October 24, 2004


Over on Seedlings & Sprouts, Julie talks about driving by the site where a 16-year-old girl was killed in a car crash earlier this year on Bainbridge Island. Julie points to some articles that bemoan the fact that the tragedy doesn't seem to have affected the level of self-destructive behavior in the teen community.

I grew up in a kind of island community. It wasn't surrounded by water, but the nearest town of any size was over an hour away. Not only that, the town where I lived was so sprawled that my nearest friends were three miles away, and some were as far as twenty! You couldn't be part of the teen social world in my town until you could drive or had friends who did.

I remember dozens of times riding with friends or driving them myself when we took life-threatening risks. Sliding around corners on twisty mountain roads, ignoring the center line, ignoring hundred-foot cliffs with no guardrail, ignoring ice patches, ignoring the effect of a couple of beers. It's amazing how few mishaps we actually suffered.

When I was a senior in high school, a girl I'd known since 1st grade died in a car crash on her way to school. She looked away from the road to adjust her stereo and hit another vehicle head on. I remember that morning at school hearing about the accident and being shocked that someone my own age was gone. I remember people crying and a subdued atmosphere around the school that day (and probably longer).

What I don't remember is whether we acted any differently afterwards. I sincerely doubt it.

I remember how my brain worked when I was that age (partly because I haven't matured all that much since then ;-) It's not so much that I actively thought of myself as invincible, it's more that the possibility of my mortality was completely inconceivable. I can't imagine any evidence to the contrary that would have convinced me otherwise. It's my theory that this cluelessness is hardwired in the human psyche. I think this behavior has been selected for in millions of years of evolution. You can see how the ability to act without thinking in dangerous situations would be useful to the survival of the species.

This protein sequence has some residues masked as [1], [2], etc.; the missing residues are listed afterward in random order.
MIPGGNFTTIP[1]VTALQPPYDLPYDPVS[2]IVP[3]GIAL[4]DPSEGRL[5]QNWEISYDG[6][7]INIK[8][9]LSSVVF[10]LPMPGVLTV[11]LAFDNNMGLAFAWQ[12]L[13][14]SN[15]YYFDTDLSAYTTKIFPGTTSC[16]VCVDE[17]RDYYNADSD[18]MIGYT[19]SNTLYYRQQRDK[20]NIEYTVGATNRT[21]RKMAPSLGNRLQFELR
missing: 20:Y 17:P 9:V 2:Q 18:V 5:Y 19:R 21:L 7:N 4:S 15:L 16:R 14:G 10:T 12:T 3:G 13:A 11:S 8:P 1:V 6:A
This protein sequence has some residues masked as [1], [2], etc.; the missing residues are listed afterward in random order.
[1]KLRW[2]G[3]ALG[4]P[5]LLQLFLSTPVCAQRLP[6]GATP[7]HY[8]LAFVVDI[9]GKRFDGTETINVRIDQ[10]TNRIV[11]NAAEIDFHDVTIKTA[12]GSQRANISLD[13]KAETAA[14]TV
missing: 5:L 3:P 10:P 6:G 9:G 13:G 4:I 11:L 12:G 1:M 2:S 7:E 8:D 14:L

But I think there's something more insidious going on here as well. The way we talk about death-by-car (and, actually, the way we talk about all the negative effects of the automobile on our society, but that's another rant) encourage us to think of car crashes as being fault-free events. We call them "car accidents". Articles about crashes always talk about the car taking actions "the car crossed the center line", "the car struck the pedestrian" as if the car were in charge, the person behind the wheel just an unwitting accomplice. It's another layer of unreality on an already unbelievable situation. Why should I change my behavior when crashes just happen?

Here in Issaquah there have been at least four teen traffic fatalities (see the euphemisms we use to distance ourselves from these things?) in the last few months. It seems like more than usual. It makes me wonder if the current state of the world is a factor as well. Kids see terrorists spending lives recklessly for indeterminate messages. They hear about over 1000 young men and women not much older than themselves dying in a country that it turns out could not have harmed us if it wanted to. I have to wonder if their recklessness is partly bred from seeing such a rampant disregard for young life in their elders. Or is it acting out in response to the fear of how uncertain their futures must seem. "We may die tomorrow, so why worry about dying today?"

Maybe the only way we can hope to get kids to take their mortality seriously is to, as Gandhi said, "Be the change you want to see in the world." If we caused our government to place a higher value on the lives of our young people, maybe they would follow suit.

Posted by jeffy at October 24, 2004 01:24 PM

Thanks, Jeffy, for sharing your experience and thoughts. I'm sorry you lost someone you knew in high school. Perhaps what is happening with youth here and now is in part what has happened through history (immortality belief) and part what is happening now in our time (despair at the present situations).

Posted by: Julie at October 31, 2004 10:01 PM